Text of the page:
Multiple directional lights interfering with each other

My scene has 5 directional lights, 1 centered where the camera is, and 4 other directional lights surrounding it. This gives the center shadow high detail, and the outer shadows low detail.

The problem is that if I set every directional light to have an intensity, the scene gets very bright as these combine. So I therefore tried setting each light intensity to 1/5. This solves the brightness issue, but it makes shadows no longer cast from trees/models onto other trees/models (only very faintly).

If I set the central light to normal intensity, and the other to 0 or 0.0001, the shadows come back for the central light, but not for the other lights, causing the issue you can see in the below image:

Trees despite being in shade are still lit up.

Is there a way to restrict directional light to it’s own frustum? Or is there another solution?


You probably don’t want to have 5 directional lights in your scene. I’m guessing that what you want is an ambient light and a directional light. Consider that every light adds a bit of extra code to all of your shaders, which means more computations.

Every shadow casting light adds an entire separate render pass, meaning that if you have just 1 shadow casting light in the scene - your scene will render twice actually:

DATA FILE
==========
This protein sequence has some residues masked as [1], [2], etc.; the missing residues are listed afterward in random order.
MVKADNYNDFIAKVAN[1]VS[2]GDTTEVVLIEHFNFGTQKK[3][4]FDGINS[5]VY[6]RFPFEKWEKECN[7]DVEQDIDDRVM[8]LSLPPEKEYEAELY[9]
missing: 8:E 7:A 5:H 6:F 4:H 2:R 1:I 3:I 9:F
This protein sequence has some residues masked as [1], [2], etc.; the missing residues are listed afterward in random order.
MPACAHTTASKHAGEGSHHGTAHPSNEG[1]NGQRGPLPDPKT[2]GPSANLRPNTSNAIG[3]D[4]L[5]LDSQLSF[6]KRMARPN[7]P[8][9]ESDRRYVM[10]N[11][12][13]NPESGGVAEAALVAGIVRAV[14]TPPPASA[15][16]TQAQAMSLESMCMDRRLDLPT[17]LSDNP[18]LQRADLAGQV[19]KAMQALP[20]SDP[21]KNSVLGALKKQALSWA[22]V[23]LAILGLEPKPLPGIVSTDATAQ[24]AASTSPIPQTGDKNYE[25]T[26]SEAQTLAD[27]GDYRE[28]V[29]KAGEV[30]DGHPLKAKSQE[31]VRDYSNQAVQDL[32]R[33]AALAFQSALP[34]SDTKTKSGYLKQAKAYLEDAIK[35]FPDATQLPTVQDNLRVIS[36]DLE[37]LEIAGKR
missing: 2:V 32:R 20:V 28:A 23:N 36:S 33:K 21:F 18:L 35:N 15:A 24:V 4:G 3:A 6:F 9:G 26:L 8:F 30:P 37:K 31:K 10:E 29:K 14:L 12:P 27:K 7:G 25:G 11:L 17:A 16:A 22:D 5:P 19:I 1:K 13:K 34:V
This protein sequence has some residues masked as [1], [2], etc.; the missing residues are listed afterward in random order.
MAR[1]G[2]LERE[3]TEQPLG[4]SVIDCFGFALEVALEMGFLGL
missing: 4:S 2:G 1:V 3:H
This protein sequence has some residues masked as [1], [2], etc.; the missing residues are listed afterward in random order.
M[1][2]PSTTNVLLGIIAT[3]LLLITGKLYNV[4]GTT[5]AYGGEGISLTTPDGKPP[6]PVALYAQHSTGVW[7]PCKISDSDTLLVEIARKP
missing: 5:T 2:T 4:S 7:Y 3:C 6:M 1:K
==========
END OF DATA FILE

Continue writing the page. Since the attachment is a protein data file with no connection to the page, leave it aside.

• once from perspective of the light to create a shadow map
  • once from perspective of the camera to create the final image

Each “shadow” also comes with an additional texture, these also add overhead to your rendering performance.

I think you should re-evaluate your approach. Have a look at examples - you might draw some inspiration for new ideas.

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The reason for multiple directional lights is to have detailed shadow nearby, and less detailed shadow stretched out far away, so I can see shadow in the distance, even if it’s not detailed. There are examples of this done:
It is a legitimate technique and is not causing my scene as much lag as I expected. But yes I thought about these things before. You did not help me.

I agree I need a different approach though.

Are you looking for something like this?

Although that is a nice effect, that’s not what I’m looking for right now. Instead I want shadow to be cast over a very large area, yet still be able to see detailed shadows close by.
See shadows cast on trees nearby, but not cast on far away trees, yet still cast on the plane geometry.

I’ll just use a single directional light and stretch that so they are not so detailed, and stretch as camera zooms out. That is an ok compromise.




those are cascaded shadowmap examples. That’s not the same.

If you use 5 shadow maps, say at 2048 resolution and your screen resolution is 1024x2048 (for convenience sake) - you basically end up rendering 10x your screen resolution in shadows in addition to what you render to screen. If you say it has little impact on performance - that may be true on very high-end hardware. If you only target high-end hardware - that’s perfectly fine, otherwise - I do suggest you re-evaluate your approach.

by the way, cascaded shadowmaps are not supported in Three.js since AQ left the project. You can find more information on CSM and various shading approaches in some of the issue tickets on three.js github repo. I wrote quite a bit on it several years ago, it might be helpful.

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OK thank you. I have removed the additional shadow maps, now have just 1.